“Under advice from the city’s legal counsel, the mayor has no comment at this time,” spokesperson Steven Paiva said in a statement.

But last month, after the City Council Ordinance Committee rejected Coastal’s attempt to restart a zoning process to build on the Mulligan’s Island property, Hopkins made it clear he didn’t support that location and wanted to see the development go elsewhere in the city.

“While I always maintained that the Mulligan’s Island site was not the appropriate location for Costco, I would welcome the opportunity to work with Costco officials to identify a better, more suitable location in our city,” Hopkins said in May 21 statement. “We have other possible sites in Cranston that Costco should consider and I have directed my administration to reach out to company officials.”

Corrente said in an interview that “a number of other towns have already expressed a high degree of interest in the project.”

“If I am resident in Cranston, that is not a good result,” he said.

The developer estimates the Costco project would have added hundreds of jobs, and brought in roughly $800,000 in annual tax revenue for the city.

In its demand letter, Coastal argues its original application filed last year received an “overwhelmingly favorable analysis” from the city’s Planning Department, which was subsequently ignored by the City Plan Commission. The commission on Dec. 9 informed the City Council it would forward a “negative recommendation,” saying only that the development didn’t satisfy the city’s comprehensive plan, according to Corrente.

“That suggestion is squarely contradicted by the Planning Department’s finding that Coastal’s application did satisfy the Comprehensive Plan,” Corrente wrote, adding that the rejection “seemed inexplicable” at the time.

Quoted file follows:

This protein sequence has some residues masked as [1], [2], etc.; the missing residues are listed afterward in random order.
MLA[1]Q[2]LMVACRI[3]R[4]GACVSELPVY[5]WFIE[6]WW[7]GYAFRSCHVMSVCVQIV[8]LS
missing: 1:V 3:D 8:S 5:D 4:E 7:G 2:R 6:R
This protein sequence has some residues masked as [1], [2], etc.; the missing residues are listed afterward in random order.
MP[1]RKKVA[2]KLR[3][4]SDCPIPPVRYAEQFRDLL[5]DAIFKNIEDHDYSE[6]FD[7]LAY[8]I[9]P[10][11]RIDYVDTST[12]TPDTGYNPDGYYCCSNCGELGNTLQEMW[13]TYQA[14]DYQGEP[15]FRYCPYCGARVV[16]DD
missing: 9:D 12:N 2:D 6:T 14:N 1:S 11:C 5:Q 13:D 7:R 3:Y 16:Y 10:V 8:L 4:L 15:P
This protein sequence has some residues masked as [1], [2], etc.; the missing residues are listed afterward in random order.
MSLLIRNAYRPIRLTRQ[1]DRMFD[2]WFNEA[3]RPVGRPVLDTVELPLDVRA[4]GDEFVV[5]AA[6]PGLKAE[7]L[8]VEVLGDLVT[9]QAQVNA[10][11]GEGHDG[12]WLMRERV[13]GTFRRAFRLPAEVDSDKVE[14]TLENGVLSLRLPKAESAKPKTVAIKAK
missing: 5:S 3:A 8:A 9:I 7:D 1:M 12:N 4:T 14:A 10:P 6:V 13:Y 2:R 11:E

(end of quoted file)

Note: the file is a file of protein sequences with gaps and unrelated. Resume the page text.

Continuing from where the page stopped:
“However, Coastal has since learned that its application was not denied based on the merits of the application and was instead denied based on the blatant and unlawful influence of the previous and current mayoral administrations and their longtime political and financial supporter, Carpionato Group LLC,” he continued.

Coastal estimates the city’s “tortious interference” has resulted in it suffering damages totaling between $30 million and $46 million, including the loss of a 20-year, $12 million lease agreement with Costco and the project’s overall market value of roughly $34 million over 40 years.

“The city’s denial of Coastal’s application has succeeded in driving Costco out of the city, leaving some other municipality to reap the benefits of enhanced tax revenue and hundreds of good jobs,” Corrente wrote. “Coastal is left with no alternative but to pursue its rights in the courts, to be made whole for the damages this shameful conduct has caused and will continue to cause.”

Cranston now has 40 days to respond to the demand letter, which the developer is legally required to provide the city ahead of filing any legal challenges in court.

Tim White (twhite@wpri.com) is the Target 12 managing editor and chief investigative reporter at 12 News, and the host of Newsmakers. Connect with him on Twitter and Facebook

Eli Sherman (esherman@wpri.com) is a Target 12 investigative reporter for WPRI 12. Connect with him on Twitter and on Facebook

Copyright 2021 Nexstar Media Inc. All rights reserved. This material may not be published, broadcast, rewritten, or redistributed.